Custody staff at HDSP attempt to house compatible inmates with each other, which frequently includes housing inmates affiliated with the same gang in a cell together if possible, as well as housing non-affiliated inmates in a cell together. (See id., Sweeten Decl.; Barron Decl.) Sometimes institutional need, such as lack of available bed space, may require gang-affiliated inmates to be housed with non-affiliated inmates. (See id.) When an inmate requests a cell move due to lack of compatibility with a cellmate, custody staff completes the cell move once bed space becomes available. (See id.) Upon receipt of an inmate's request for a new cellmate, custody staff will first ask the inmates to find other compatible cellmates within the building. (See id.) If an inmate does not identify a compatible cellmate, custody staff will attempt to identify one and complete the cell move as soon as possible. (See id.)

While plaintiff lived at HDSP, plaintiff shared his cell without incident with several Crip-affiliated inmates, including Alton Allen, Anthony Goodman, and Eugene Jones, as well as several unaffiliated inmates, including Antoine Thompson and Isaiah Williams. (See Dkt. 232, Defendant's Statement of Undisputed Facts ("DSUF") at 3-4; Dkt. 233, Ellington Dep. at 71-72, 82-91.) He was also on friendly terms with several Crip-affiliated inmates living in the building, including Phillip Joseph and Charles Norwood. (See Dkt. 232, DSUF at 3; Dkt. 233, Ellington Dep. at 73-78.) Although plaintiff or his current cellmate at HDSP requested a cell move due to incompatibility on several occasions, on every occasion the cell move was completed before any kind of physical altercation or disturbance took place. (See Dkt. 232, DSUF at 4.) For example, when plaintiff requested a cell move from Crip-affiliated inmate Jones based upon incompatibility, correctional staff completed the move within two weeks, even though plaintiff and Jones failed to identify any potentially compatible cellmates for correctional staff. (See id., Ex. E; Sweeten Decl; Dkt. 233, Ellington Dep. at 87-89.)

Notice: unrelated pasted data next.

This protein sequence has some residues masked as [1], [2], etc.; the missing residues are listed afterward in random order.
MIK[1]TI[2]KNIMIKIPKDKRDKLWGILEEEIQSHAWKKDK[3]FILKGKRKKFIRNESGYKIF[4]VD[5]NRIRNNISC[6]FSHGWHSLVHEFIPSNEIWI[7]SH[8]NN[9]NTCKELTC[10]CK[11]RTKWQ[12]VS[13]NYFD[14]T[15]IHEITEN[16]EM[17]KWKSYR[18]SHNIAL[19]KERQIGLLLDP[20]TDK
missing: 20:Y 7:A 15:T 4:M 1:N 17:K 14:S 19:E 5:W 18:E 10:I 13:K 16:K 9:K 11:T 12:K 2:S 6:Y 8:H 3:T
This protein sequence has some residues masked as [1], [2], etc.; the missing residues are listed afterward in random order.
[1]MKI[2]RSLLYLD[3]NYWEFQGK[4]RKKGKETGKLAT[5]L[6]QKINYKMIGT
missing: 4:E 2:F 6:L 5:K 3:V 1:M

The only inmate at HDSP with whom plaintiff had a physical altercation in 2003 or 2004 was Savon Dennis, a Crip-affiliated inmate.*fn3 (See Dkt. 232, Ex. C; Dkt. 233, Ellington Dep. at 91.) Specifically, when defendant Sweeten inspected plaintiff's cell on August 9, 2003, he found that plaintiff and Dennis had both sustained physical injuries, and concluded they had engaged in a physical altercation.*fn4 (See Dkt. 232, Sweeten Decl.; id., Ex. C.)